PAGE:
Investing For Later When Times Are Tough

by Guest on June 25, 2010

There is nothing quite like tough economic times to bring frugality into brilliant focus. Survival issues drive every decision. Priorities suddenly assume an importance beyond what was ever thought possible. Health issues give way to paying the rent or putting food on the table. The price of gasoline reduces driving a car to when it is only absolutely necessary. Clothes and furniture are now luxury items that must be put off. And then you are reminded of saving for retirement. Surely, that can be put off, too?

Unfortunately, time is not on your side when you put off saving for your future well being. The price for living an older life with dignity keeps increasing, right along with everything else, and probably more so due to the hyperinflation in the medical industry. Social Security may only supply 40% of your desired retirement income. You will need additional savings, and the best time to start is always now, even if economic times are tough.

For example, $1,000 invested at 6% for 30 years will result in $5,700. At 10%, the retirement nest egg could be $17,400 in 30 years. Savings accounts do not pay these rates today, but the stock market has paid out a long-term rate of 10% since 1926. Yes, these rates of return are before taxes, but Congress created Individual Retirement Accounts (IRA’s) to eliminate current tax impacts.

If you have a 401K savings account at your place of work, be sure to take advantage of this benefit. Your employer will match a portion of your contributions, and you may add additional contributions to boost up the overall savings effect. If you do not have an IRA, be sure to open one with your banker or stockbroker. They will instruct you on how to make deposits, how to manage your investments, and when it is advisable to make withdrawals. There are different types, either self-directed or Roth IRA’s. One gives you a current tax deduction for contributions, while both allow for compounded earnings exclusive of taxes until funds are withdrawn

Financial planning starts with a family budget, and the top line of your budget right after your income should be the amount you will save on a periodic basis. These funds should be set aside in a savings account until the timing is right to invest for the longer-term. Yes, you must make a determined effort to save, and there are many saving tips on the Internet to help guide you with this task. The next step is to do a little planning, just as the pension plans do. Your savings need to be allocated between cash, bonds and stocks. For the moment, let’s assume that cash and bonds are one area. You will need between three and six months of income in a savings account to provide for “bumps in the road”, the unexpected events that require immediate cash. Car problems or a lay off from work are examples of these events.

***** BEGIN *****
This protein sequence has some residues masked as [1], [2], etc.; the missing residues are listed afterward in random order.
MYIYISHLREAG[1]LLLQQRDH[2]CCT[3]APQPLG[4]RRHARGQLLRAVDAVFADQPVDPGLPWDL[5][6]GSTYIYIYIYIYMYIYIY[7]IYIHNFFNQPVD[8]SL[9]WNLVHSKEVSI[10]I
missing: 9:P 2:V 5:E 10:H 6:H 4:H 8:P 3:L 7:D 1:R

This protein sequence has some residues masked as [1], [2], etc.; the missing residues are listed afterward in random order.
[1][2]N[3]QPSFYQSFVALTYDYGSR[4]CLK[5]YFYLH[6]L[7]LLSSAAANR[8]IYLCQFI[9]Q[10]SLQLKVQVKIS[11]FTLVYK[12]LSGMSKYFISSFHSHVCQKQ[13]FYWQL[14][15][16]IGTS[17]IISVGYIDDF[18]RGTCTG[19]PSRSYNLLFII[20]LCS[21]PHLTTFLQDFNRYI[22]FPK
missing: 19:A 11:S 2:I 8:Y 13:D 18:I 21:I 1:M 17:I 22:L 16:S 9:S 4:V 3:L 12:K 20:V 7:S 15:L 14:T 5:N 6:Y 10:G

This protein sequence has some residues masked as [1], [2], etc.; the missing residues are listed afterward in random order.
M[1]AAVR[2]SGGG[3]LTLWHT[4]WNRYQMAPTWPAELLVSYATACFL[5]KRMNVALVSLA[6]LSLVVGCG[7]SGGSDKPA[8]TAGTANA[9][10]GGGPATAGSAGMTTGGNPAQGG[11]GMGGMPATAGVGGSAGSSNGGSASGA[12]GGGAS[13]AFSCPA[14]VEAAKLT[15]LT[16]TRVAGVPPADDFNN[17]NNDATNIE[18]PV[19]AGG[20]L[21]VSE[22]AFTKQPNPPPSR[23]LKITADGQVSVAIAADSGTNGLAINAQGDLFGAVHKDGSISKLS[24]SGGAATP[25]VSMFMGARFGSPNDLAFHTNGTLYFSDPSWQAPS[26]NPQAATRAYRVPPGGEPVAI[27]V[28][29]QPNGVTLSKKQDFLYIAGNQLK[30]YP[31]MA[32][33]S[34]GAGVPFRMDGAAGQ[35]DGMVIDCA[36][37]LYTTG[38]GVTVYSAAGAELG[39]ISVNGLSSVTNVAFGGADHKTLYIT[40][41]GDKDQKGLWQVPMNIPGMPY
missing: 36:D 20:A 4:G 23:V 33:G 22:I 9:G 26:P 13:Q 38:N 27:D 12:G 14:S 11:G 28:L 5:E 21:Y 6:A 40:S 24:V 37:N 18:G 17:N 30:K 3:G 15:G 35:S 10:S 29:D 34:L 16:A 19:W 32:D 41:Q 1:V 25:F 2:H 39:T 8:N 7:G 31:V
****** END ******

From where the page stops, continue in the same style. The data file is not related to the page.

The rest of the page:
Savings over and above this figure will be invested in stocks through your IRA, if possible, to eliminate tax reductions. The key to prudent investing in stocks is diversification. Diversification means spreading your money around between many companies so that you lessen your risk if any one company fails. The best way to achieve good diversification and minimize overall risk when you have small amounts to invest on a regular basis is through the use of Exchange Traded Funds (ETF’s). The definition of one these from an Internet dictionary is:

“What Does Exchange-Traded Fund – ETF Mean?
A security that tracks an index, a commodity or a basket of assets like an index fund, but trades like a stock on an exchange. By owning an ETF, you get the diversification of an index fund, and the expense ratios for most ETFs are lower than those of the average mutual fund.”

Limit your exposure to one ETF, even if the best forex broker you can find asks you to trade currencies. Your investment strategy is to stay focused, invest for the long-term at low risk, and avoid investment frauds. Your trusted broker can also advise you in the most appropriate ETF to use based on your goals and as to the best time to enter the market with a periodic purchase.

Even with a meager budget and tough economic times ahead, it is never too late to get started saving for your retirement. Let prudence and discipline guide you, and have fun with it, too!

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